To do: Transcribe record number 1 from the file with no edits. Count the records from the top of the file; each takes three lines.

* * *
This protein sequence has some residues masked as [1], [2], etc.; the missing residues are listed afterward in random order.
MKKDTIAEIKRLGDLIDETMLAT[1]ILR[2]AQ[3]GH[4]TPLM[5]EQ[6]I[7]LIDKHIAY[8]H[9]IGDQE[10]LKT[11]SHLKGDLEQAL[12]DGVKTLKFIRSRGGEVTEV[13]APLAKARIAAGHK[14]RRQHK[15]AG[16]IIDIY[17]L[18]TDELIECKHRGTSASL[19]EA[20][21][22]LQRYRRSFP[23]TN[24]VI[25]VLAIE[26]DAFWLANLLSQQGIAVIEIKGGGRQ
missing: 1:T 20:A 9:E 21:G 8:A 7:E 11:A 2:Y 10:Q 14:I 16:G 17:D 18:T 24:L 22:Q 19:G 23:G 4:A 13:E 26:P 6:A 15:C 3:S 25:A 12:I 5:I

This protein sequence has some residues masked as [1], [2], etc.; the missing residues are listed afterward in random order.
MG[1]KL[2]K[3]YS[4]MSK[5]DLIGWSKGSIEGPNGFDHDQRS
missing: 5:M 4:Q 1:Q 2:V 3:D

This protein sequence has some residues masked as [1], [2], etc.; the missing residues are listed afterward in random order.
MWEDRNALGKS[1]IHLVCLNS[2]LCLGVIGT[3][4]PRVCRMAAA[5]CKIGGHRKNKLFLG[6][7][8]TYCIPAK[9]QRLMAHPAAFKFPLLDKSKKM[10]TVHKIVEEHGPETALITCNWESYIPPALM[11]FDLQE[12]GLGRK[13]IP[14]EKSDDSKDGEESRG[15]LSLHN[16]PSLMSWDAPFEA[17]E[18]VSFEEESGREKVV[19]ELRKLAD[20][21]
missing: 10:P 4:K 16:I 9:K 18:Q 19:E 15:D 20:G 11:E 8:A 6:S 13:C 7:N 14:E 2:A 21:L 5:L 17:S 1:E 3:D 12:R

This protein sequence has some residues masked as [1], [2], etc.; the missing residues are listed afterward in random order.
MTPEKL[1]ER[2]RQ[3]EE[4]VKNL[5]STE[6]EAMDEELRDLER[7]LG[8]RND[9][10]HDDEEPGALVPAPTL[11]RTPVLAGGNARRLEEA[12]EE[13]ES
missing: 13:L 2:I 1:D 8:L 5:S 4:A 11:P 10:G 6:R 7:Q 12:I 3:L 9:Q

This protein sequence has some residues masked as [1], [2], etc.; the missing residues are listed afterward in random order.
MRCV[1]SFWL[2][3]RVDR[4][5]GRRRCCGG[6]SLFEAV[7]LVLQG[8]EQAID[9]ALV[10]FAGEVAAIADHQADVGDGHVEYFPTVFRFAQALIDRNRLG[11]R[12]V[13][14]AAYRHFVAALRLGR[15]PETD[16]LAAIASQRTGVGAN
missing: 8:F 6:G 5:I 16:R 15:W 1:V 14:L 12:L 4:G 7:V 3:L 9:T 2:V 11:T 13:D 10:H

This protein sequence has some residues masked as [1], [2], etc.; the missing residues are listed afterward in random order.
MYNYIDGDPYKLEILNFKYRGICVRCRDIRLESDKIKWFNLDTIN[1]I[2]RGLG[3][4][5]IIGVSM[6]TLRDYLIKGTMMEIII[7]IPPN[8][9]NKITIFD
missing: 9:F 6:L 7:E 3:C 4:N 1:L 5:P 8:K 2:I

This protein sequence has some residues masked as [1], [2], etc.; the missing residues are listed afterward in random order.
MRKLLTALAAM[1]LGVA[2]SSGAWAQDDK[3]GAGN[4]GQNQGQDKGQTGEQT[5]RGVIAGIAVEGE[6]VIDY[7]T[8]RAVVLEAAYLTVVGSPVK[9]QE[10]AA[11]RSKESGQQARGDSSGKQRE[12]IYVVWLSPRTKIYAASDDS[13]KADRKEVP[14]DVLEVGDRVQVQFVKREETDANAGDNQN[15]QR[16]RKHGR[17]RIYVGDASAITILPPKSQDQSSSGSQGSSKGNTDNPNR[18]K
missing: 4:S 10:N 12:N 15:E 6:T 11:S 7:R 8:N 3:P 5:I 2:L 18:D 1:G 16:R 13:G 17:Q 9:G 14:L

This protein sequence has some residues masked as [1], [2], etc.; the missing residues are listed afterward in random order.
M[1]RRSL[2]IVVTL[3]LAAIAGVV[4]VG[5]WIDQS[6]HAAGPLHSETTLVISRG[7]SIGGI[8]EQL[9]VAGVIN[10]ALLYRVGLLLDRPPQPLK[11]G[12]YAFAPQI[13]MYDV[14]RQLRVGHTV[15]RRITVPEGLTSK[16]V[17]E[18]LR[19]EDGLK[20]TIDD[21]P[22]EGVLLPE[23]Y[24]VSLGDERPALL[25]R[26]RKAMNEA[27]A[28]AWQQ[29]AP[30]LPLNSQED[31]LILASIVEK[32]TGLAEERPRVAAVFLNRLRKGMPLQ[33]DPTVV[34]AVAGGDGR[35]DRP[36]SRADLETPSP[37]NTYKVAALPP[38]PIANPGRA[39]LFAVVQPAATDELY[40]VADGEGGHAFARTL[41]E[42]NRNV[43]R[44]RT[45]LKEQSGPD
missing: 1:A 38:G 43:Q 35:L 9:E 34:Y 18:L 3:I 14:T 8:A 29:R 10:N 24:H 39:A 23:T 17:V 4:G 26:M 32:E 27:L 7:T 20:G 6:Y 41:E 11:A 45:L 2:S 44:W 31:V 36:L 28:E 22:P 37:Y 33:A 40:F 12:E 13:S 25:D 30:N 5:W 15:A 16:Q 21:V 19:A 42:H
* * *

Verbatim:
This protein sequence has some residues masked as [1], [2], etc.; the missing residues are listed afterward in random order.
MKKDTIAEIKRLGDLIDETMLAT[1]ILR[2]AQ[3]GH[4]TPLM[5]EQ[6]I[7]LIDKHIAY[8]H[9]IGDQE[10]LKT[11]SHLKGDLEQAL[12]DGVKTLKFIRSRGGEVTEV[13]APLAKARIAAGHK[14]RRQHK[15]AG[16]IIDIY[17]L[18]TDELIECKHRGTSASL[19]EA[20][21][22]LQRYRRSFP[23]TN[24]VI[25]VLAIE[26]DAFWLANLLSQQGIAVIEIKGGGRQ
missing: 1:T 20:A 9:E 21:G 8:A 7:E 11:A 2:Y 10:Q 14:I 16:G 17:D 18:T 24:L 22:Q 19:G 23:G 4:A 13:E 26:P 6:A 15:C 3:S 25:A 12:I 5:I